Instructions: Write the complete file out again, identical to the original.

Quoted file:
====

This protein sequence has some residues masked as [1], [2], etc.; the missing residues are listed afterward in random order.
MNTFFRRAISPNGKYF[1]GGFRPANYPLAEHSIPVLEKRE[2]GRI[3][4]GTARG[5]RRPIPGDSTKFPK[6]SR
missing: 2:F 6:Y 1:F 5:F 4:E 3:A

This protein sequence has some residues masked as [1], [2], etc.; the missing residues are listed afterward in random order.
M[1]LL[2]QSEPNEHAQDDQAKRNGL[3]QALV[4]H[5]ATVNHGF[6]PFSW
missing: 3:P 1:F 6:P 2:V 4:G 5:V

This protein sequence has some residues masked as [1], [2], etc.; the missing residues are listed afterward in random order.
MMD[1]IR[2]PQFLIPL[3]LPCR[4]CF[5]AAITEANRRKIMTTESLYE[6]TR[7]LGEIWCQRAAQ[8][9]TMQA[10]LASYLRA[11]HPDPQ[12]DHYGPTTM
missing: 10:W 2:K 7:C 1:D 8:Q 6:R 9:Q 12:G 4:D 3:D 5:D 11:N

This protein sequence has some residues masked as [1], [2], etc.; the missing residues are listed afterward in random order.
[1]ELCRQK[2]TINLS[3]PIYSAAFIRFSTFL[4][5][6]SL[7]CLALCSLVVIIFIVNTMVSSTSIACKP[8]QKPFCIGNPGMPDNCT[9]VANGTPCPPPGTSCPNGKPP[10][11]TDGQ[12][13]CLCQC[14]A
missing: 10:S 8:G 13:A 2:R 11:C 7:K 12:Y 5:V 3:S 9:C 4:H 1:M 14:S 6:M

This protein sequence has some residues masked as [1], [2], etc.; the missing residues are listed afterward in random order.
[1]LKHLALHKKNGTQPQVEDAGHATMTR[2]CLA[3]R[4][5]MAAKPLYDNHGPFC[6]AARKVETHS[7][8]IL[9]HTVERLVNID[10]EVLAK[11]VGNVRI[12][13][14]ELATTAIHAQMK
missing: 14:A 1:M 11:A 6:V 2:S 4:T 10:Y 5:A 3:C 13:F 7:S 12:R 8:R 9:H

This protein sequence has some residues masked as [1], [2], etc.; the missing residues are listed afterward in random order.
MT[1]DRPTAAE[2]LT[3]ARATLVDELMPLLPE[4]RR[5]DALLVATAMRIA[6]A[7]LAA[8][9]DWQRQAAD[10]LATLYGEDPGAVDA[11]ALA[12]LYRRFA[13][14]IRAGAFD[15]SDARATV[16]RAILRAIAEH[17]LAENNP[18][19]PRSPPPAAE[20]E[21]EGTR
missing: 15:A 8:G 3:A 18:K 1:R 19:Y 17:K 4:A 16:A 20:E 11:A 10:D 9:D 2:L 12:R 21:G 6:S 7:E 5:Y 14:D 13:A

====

This protein sequence has some residues masked as [1], [2], etc.; the missing residues are listed afterward in random order.
MNTFFRRAISPNGKYF[1]GGFRPANYPLAEHSIPVLEKRE[2]GRI[3][4]GTARG[5]RRPIPGDSTKFPK[6]SR
missing: 2:F 6:Y 1:F 5:F 4:E 3:A

This protein sequence has some residues masked as [1], [2], etc.; the missing residues are listed afterward in random order.
M[1]LL[2]QSEPNEHAQDDQAKRNGL[3]QALV[4]H[5]ATVNHGF[6]PFSW
missing: 3:P 1:F 6:P 2:V 4:G 5:V

This protein sequence has some residues masked as [1], [2], etc.; the missing residues are listed afterward in random order.
MMD[1]IR[2]PQFLIPL[3]LPCR[4]CF[5]AAITEANRRKIMTTESLYE[6]TR[7]LGEIWCQRAAQ[8][9]TMQA[10]LASYLRA[11]HPDPQ[12]DHYGPTTM
missing: 10:W 2:K 7:C 1:D 8:Q 6:R 9:Q 12:G 4:D 3:D 5:D 11:N

This protein sequence has some residues masked as [1], [2], etc.; the missing residues are listed afterward in random order.
[1]ELCRQK[2]TINLS[3]PIYSAAFIRFSTFL[4][5][6]SL[7]CLALCSLVVIIFIVNTMVSSTSIACKP[8]QKPFCIGNPGMPDNCT[9]VANGTPCPPPGTSCPNGKPP[10][11]TDGQ[12][13]CLCQC[14]A
missing: 10:S 8:G 13:A 2:R 11:C 7:K 12:Y 5:V 3:S 9:C 4:H 1:M 14:S 6:M

This protein sequence has some residues masked as [1], [2], etc.; the missing residues are listed afterward in random order.
[1]LKHLALHKKNGTQPQVEDAGHATMTR[2]CLA[3]R[4][5]MAAKPLYDNHGPFC[6]AARKVETHS[7][8]IL[9]HTVERLVNID[10]EVLAK[11]VGNVRI[12][13][14]ELATTAIHAQMK
missing: 14:A 1:M 11:A 6:V 2:S 4:T 10:Y 5:A 3:C 13:F 7:S 12:R 8:R 9:H

This protein sequence has some residues masked as [1], [2], etc.; the missing residues are listed afterward in random order.
MT[1]DRPTAAE[2]LT[3]ARATLVDELMPLLPE[4]RR[5]DALLVATAMRIA[6]A[7]LAA[8][9]DWQRQAAD[10]LATLYGEDPGAVDA[11]ALA[12]LYRRFA[13][14]IRAGAFD[15]SDARATV[16]RAILRAIAEH[17]LAENNP[18][19]PRSPPPAAE[20]E[21]EGTR
missing: 15:A 8:G 3:A 18:K 1:R 19:Y 17:K 4:A 16:A 20:E 11:A 10:D 9:D 2:L 12:R 21:G 6:S 7:E 5:Y 14:D 13:A